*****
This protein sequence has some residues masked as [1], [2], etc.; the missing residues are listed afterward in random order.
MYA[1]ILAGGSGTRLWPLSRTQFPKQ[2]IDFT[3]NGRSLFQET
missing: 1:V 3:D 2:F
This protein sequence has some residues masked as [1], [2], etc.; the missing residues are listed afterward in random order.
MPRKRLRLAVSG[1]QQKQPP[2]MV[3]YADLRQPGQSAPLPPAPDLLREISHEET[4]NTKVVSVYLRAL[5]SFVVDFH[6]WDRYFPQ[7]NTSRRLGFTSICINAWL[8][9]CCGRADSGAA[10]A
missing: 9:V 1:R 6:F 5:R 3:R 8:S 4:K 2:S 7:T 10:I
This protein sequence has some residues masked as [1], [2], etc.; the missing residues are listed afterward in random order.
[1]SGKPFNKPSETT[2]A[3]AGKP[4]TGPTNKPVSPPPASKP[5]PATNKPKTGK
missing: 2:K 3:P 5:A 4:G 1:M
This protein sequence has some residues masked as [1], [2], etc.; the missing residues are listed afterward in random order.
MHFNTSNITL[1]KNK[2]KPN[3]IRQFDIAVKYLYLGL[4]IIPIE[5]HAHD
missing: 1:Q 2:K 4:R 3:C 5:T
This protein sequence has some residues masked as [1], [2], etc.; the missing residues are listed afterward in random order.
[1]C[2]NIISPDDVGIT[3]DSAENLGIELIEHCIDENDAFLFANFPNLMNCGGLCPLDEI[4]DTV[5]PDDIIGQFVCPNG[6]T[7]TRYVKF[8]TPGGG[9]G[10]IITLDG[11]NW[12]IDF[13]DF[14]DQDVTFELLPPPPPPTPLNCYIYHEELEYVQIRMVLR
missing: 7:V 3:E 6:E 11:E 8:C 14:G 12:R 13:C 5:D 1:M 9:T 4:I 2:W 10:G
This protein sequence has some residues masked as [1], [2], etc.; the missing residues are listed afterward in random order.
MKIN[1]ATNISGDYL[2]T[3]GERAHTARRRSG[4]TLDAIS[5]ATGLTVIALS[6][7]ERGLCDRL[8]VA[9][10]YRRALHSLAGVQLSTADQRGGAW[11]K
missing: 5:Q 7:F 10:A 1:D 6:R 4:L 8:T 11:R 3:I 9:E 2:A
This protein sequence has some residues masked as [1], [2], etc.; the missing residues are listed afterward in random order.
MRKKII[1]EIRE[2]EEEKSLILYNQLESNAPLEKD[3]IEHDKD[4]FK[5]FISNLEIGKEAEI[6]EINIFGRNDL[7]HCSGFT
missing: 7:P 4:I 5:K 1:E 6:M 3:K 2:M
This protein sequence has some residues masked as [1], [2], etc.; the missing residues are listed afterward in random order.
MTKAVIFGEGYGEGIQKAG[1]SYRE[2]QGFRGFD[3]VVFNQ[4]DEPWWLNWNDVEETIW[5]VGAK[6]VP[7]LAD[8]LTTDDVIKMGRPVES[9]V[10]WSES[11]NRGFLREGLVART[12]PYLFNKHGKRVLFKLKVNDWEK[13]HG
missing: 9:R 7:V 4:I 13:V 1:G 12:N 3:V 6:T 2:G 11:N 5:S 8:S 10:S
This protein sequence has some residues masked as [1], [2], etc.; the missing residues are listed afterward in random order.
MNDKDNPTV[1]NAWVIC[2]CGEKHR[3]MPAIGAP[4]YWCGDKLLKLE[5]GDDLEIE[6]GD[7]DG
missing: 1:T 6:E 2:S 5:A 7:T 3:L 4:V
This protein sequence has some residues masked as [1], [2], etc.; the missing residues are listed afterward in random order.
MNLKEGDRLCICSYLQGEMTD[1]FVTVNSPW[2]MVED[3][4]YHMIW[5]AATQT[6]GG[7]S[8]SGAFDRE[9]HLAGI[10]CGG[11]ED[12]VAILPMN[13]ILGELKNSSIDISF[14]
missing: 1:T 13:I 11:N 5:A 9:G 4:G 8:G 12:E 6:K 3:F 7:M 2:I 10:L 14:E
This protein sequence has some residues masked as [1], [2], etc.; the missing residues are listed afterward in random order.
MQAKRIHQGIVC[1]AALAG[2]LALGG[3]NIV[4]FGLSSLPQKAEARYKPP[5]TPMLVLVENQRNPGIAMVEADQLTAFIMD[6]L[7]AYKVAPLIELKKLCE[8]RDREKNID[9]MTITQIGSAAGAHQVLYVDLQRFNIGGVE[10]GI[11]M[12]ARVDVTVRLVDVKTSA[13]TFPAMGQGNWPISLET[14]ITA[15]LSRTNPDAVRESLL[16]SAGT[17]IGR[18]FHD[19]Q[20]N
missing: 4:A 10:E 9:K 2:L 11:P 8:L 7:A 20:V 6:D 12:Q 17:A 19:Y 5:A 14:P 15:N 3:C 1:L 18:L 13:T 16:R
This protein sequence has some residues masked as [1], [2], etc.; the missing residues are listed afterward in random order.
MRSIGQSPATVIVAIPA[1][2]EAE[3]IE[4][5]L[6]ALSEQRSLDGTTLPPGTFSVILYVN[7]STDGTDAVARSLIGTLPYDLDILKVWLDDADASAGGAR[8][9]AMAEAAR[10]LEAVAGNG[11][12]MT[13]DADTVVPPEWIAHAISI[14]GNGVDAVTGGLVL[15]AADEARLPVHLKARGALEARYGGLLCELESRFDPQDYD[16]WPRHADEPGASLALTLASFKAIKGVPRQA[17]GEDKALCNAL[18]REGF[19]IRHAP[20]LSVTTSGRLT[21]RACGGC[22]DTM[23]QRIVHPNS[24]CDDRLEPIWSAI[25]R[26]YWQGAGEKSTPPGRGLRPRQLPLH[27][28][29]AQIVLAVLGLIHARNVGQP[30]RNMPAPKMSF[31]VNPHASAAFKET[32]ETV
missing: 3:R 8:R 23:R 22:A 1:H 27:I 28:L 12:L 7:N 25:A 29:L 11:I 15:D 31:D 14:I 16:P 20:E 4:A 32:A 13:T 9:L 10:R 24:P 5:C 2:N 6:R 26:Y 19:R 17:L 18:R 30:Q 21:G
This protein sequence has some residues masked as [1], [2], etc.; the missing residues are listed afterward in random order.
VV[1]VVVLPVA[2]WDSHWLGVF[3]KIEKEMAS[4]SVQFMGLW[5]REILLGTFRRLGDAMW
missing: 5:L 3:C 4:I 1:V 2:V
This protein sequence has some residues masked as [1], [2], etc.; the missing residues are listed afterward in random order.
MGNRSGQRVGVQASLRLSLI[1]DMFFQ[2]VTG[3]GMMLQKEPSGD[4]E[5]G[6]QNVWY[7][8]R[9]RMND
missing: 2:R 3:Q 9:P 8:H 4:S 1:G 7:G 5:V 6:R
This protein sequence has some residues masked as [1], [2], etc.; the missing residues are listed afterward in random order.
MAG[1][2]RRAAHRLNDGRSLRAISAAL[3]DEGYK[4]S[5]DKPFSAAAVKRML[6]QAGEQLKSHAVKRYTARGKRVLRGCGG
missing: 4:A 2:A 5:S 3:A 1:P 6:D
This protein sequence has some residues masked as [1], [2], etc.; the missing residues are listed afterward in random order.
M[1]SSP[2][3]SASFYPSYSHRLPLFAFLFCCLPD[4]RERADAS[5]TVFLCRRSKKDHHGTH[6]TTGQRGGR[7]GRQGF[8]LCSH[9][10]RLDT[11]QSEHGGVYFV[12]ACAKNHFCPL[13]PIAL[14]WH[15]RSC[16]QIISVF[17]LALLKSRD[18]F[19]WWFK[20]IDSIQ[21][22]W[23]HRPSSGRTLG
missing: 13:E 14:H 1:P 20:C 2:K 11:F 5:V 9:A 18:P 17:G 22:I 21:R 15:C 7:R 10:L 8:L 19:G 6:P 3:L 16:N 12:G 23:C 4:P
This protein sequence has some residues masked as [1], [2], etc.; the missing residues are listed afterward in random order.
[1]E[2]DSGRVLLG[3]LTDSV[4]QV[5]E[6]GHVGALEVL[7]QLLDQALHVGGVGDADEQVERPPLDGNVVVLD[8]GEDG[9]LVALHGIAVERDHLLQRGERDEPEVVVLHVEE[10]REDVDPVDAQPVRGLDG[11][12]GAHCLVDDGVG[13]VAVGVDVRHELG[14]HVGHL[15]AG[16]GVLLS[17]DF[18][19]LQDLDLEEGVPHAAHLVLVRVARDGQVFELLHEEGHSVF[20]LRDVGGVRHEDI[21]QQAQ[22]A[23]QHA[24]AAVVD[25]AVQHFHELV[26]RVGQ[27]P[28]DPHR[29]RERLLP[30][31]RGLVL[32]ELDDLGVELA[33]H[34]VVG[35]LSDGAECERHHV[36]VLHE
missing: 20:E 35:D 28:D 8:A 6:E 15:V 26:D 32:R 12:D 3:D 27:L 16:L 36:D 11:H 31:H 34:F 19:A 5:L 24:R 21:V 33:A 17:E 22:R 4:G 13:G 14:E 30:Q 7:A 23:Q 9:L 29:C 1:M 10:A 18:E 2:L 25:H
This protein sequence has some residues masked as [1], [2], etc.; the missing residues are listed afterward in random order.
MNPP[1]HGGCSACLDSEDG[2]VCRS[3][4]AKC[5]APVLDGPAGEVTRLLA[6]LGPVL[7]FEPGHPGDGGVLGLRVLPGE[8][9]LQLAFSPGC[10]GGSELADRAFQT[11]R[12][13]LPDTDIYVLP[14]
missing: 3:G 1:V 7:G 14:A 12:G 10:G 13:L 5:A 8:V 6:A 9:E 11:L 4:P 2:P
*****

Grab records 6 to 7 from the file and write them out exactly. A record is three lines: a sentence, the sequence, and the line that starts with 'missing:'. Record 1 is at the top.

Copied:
This protein sequence has some residues masked as [1], [2], etc.; the missing residues are listed afterward in random order.
MKIN[1]ATNISGDYL[2]T[3]GERAHTARRRSG[4]TLDAIS[5]ATGLTVIALS[6][7]ERGLCDRL[8]VA[9][10]YRRALHSLAGVQLSTADQRGGAW[11]K
missing: 5:Q 7:F 10:A 1:D 6:R 4:L 8:T 11:R 3:I 9:E 2:A
This protein sequence has some residues masked as [1], [2], etc.; the missing residues are listed afterward in random order.
MRKKII[1]EIRE[2]EEEKSLILYNQLESNAPLEKD[3]IEHDKD[4]FK[5]FISNLEIGKEAEI[6]EINIFGRNDL[7]HCSGFT
missing: 7:P 4:I 5:K 1:E 6:M 3:K 2:M